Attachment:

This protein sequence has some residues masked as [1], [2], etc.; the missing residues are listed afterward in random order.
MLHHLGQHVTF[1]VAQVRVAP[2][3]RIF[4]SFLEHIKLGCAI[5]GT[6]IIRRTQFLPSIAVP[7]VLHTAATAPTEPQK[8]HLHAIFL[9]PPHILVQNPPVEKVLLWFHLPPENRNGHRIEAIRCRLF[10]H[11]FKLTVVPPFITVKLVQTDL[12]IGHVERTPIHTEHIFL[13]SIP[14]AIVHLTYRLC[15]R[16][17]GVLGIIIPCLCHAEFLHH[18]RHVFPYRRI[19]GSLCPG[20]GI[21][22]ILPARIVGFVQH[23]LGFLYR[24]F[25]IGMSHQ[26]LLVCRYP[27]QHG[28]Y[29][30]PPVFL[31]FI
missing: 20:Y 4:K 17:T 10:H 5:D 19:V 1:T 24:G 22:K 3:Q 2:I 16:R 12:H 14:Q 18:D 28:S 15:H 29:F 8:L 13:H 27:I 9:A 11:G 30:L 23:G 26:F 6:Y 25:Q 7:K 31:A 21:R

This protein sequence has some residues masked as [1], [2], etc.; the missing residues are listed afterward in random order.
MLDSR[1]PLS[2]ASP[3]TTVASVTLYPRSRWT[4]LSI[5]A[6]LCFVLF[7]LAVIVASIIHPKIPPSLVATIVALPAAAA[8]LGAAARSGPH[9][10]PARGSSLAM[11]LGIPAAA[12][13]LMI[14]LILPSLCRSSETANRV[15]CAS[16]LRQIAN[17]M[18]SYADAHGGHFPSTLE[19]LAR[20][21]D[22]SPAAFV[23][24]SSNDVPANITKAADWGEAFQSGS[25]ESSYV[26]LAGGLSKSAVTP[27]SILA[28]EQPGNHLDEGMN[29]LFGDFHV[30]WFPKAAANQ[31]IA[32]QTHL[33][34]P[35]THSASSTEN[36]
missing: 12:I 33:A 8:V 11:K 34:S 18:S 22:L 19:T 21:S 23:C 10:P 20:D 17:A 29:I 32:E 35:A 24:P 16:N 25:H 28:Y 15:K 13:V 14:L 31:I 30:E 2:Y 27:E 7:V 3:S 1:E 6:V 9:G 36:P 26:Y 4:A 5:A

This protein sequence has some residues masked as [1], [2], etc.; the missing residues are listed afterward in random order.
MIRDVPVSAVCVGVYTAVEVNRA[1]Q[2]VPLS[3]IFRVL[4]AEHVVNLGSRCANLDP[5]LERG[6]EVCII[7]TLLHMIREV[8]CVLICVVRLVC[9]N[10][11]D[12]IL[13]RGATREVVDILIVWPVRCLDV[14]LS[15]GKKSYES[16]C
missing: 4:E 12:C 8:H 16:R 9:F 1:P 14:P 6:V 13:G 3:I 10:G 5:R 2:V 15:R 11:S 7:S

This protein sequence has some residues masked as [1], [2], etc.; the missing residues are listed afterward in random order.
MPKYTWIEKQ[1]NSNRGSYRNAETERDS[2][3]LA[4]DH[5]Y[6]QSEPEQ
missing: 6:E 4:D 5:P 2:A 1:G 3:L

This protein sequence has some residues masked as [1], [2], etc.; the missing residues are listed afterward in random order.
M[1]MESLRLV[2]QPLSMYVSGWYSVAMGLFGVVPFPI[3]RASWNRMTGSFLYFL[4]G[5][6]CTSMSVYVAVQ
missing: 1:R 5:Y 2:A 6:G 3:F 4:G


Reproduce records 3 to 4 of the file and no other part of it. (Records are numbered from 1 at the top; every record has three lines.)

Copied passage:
This protein sequence has some residues masked as [1], [2], etc.; the missing residues are listed afterward in random order.
MIRDVPVSAVCVGVYTAVEVNRA[1]Q[2]VPLS[3]IFRVL[4]AEHVVNLGSRCANLDP[5]LERG[6]EVCII[7]TLLHMIREV[8]CVLICVVRLVC[9]N[10][11]D[12]IL[13]RGATREVVDILIVWPVRCLDV[14]LS[15]GKKSYES[16]C
missing: 4:E 12:C 8:H 16:R 9:F 1:P 14:P 6:V 13:G 3:I 10:G 5:R 2:V 15:R 11:S 7:S

This protein sequence has some residues masked as [1], [2], etc.; the missing residues are listed afterward in random order.
MPKYTWIEKQ[1]NSNRGSYRNAETERDS[2][3]LA[4]DH[5]Y[6]QSEPEQ
missing: 6:E 4:D 5:P 2:A 1:G 3:L